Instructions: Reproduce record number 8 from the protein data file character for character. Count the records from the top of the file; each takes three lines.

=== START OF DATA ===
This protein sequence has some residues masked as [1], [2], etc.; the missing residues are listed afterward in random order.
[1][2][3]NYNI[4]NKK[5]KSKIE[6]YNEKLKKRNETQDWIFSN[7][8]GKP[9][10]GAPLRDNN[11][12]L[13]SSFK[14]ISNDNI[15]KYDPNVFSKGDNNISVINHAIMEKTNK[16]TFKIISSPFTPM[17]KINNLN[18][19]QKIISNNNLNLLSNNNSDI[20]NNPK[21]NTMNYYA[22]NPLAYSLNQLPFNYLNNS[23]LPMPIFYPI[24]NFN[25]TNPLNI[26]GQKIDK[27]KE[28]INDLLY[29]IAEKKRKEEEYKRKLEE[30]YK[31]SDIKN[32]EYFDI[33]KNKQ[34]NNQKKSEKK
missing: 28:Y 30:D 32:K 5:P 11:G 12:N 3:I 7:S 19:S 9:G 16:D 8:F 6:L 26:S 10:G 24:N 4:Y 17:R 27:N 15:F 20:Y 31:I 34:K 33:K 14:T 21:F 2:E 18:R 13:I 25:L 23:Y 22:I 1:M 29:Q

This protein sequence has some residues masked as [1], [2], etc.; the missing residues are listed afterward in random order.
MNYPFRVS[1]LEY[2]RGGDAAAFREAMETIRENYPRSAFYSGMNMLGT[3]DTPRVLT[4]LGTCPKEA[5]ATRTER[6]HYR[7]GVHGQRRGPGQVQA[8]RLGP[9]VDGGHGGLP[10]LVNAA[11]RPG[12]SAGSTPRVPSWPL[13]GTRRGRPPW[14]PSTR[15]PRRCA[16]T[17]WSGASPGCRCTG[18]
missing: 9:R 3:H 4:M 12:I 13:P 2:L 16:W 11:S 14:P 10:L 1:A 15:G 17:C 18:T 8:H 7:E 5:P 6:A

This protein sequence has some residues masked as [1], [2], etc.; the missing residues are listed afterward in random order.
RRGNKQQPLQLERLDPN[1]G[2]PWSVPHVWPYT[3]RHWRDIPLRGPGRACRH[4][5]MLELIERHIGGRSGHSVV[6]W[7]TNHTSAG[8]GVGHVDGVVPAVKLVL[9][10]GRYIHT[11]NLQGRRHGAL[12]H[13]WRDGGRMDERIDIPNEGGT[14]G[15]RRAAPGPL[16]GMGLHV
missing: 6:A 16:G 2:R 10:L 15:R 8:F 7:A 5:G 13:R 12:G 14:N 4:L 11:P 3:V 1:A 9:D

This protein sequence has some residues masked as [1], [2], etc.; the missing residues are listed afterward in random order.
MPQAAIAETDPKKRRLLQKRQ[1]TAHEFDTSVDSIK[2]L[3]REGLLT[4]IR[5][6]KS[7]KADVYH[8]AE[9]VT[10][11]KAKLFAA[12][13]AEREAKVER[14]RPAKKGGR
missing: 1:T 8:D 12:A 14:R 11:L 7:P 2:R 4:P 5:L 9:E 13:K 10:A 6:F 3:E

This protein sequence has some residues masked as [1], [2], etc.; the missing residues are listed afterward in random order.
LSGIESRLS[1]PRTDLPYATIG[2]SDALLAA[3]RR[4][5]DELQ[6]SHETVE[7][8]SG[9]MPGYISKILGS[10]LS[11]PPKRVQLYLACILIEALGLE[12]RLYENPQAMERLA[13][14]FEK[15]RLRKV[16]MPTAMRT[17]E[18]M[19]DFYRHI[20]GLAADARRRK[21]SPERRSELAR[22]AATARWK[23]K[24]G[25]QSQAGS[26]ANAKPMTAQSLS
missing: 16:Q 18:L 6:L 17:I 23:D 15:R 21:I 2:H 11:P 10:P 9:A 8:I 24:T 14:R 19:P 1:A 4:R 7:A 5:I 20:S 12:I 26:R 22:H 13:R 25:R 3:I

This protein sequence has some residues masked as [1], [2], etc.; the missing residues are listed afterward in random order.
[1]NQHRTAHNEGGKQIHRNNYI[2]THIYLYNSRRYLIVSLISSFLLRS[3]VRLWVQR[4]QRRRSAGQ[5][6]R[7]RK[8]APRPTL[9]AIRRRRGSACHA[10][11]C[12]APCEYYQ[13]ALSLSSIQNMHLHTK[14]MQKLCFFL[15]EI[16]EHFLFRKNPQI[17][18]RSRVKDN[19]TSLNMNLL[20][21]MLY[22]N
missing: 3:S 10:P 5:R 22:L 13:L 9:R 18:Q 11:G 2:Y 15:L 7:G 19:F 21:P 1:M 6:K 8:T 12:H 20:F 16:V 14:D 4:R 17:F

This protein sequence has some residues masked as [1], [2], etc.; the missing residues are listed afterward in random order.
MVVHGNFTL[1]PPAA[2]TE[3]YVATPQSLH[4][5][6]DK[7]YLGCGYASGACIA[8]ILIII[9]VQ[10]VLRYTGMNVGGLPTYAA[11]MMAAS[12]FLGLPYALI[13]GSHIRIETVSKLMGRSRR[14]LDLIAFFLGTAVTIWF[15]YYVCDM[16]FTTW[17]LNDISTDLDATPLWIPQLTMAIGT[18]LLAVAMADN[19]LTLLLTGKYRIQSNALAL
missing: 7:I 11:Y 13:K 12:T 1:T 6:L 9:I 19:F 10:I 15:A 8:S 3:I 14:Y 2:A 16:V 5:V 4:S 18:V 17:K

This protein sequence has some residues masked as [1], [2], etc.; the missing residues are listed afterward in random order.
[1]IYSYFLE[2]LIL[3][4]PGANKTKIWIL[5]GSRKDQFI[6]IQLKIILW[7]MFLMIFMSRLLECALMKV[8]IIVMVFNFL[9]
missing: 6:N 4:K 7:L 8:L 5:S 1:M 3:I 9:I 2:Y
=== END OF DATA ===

This protein sequence has some residues masked as [1], [2], etc.; the missing residues are listed afterward in random order.
[1]IYSYFLE[2]LIL[3][4]PGANKTKIWIL[5]GSRKDQFI[6]IQLKIILW[7]MFLMIFMSRLLECALMKV[8]IIVMVFNFL[9]
missing: 6:N 4:K 7:L 8:L 5:S 1:M 3:I 9:I 2:Y